Sunny, with a chance of groundbreaking television
Weather presenters are a special breed, often adored for their catchphrases (see, for example, Al Roker’s “Here’s what’s happening in your neck of the woods”) and their hilarious on-air mishaps.
On this day 63 years ago, TIME profiled one of the world’s very first TV weathermen, Clint Youle. Though he spent much of his life as a beloved weather icon, he “got into television almost by accident,” as the 1951 article points out. He got his start as a radio newswriter, but transitioned to television in 1949 when Chicago station WNBQ was seeking someone to do on-air forecasts. He’d taken a three-month meteorology course in the Army — and that was enough to land him the gig. As TIME reported, he soon developed a shtick that gained him quite a following:
Comfortably stationed before a 3-by-4-ft. map of the U.S., Youle starts out with a quick survey of local conditions (“Did you notice that sun today? It’s going to stick around for a spell”), sketches in symbols for his predictions (e.g., a sun for fair weather). Then he branches out to cover the outlook for most of the U.S., tells why weather forecasts sometimes go wrong, how a barometer works (“It’s just a scale for weighing the air above it”), explains the theory of weather fronts (“When warm air comes into contact with cold air, that makes weather”).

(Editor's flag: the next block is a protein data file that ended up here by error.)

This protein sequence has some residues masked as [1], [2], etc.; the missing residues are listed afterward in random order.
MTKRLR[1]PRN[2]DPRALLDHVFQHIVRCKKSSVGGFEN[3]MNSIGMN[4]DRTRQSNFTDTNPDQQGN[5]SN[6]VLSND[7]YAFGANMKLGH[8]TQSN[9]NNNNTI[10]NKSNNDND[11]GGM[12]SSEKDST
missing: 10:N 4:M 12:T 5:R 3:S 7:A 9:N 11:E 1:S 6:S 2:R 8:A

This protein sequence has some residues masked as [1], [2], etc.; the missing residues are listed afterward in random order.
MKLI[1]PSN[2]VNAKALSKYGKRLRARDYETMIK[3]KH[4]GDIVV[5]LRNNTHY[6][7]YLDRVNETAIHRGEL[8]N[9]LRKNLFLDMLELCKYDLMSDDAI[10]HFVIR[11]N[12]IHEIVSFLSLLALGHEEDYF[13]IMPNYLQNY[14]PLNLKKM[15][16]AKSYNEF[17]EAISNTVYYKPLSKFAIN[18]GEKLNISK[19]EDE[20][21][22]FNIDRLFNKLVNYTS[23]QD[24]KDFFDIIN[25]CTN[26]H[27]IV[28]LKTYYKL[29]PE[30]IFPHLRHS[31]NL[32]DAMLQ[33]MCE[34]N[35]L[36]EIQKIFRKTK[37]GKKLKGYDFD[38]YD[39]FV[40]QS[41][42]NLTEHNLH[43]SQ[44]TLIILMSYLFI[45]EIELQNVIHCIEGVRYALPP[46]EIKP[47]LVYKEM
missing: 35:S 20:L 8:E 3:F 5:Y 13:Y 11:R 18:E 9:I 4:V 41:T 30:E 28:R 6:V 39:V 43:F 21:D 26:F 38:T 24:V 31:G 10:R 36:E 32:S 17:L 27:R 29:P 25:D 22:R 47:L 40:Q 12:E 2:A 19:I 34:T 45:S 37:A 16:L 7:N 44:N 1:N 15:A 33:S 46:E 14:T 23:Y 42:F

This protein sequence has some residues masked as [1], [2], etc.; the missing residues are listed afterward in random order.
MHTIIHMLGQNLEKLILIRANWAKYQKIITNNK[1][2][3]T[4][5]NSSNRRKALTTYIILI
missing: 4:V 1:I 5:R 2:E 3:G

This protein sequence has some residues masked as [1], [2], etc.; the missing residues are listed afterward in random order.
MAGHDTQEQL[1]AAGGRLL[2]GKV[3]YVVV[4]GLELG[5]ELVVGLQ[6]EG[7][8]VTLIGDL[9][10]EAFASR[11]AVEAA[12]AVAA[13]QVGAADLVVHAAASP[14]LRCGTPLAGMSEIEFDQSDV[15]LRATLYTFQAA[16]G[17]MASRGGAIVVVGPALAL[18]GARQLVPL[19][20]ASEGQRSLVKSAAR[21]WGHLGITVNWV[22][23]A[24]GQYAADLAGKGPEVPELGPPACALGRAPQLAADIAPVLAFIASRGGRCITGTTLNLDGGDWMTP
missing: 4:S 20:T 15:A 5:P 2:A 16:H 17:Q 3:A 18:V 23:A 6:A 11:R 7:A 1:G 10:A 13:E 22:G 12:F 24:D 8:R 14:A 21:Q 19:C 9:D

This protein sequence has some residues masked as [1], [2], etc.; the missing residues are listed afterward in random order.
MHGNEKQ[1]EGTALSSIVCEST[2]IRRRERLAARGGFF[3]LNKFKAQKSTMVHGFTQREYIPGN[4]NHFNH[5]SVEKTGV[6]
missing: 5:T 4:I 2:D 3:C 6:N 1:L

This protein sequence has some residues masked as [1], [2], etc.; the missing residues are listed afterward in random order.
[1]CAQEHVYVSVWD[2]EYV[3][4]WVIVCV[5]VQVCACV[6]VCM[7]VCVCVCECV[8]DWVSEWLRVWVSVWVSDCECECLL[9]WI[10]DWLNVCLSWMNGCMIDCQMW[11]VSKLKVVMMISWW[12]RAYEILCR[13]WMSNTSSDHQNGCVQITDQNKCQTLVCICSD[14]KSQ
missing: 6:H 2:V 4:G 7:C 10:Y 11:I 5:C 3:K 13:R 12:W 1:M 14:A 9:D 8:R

Over the past two years, Youle’s neighborly, screen-porch approach to the weather has brought him thousands of devoted listeners, who deluge him with fan mail. When Chicago soldiers were sent off to Korea, their relatives wrote to Clint for a report on Korea’s climate. A southern Illinois coal-mine owner asked—and got —information on how to adjust a barometer for use in his mine. Among Youle’s most appreciative fans are the personnel of Chicago’s U.S. Weather Bureau, grateful for someone who appreciates the weatherman and who knows how to handle critics when forecasts go wrong. Said one weather official: “He makes a real, honest effort to understand weather forecasting and to put it over.”
By 1951 — only a few years after Youle got the job — the gig had grown to two local weather shows and a 45-second spot twice a week on John Cameron Swayze’s network telecast. By then, Youle’s salary had spiked to $40,000 a year.
In 1999, Youle died at age 83. The New York Times credited him as the very first person to present the weather on a national television news program. The Daily Show even did a bit to honor him, in which Jon Stewart attempted to maneuver his way around a weather map. Turns out it’s harder than it looks.
Read TIME’s full profile of Clint Youle: Radio: Weather Guesser.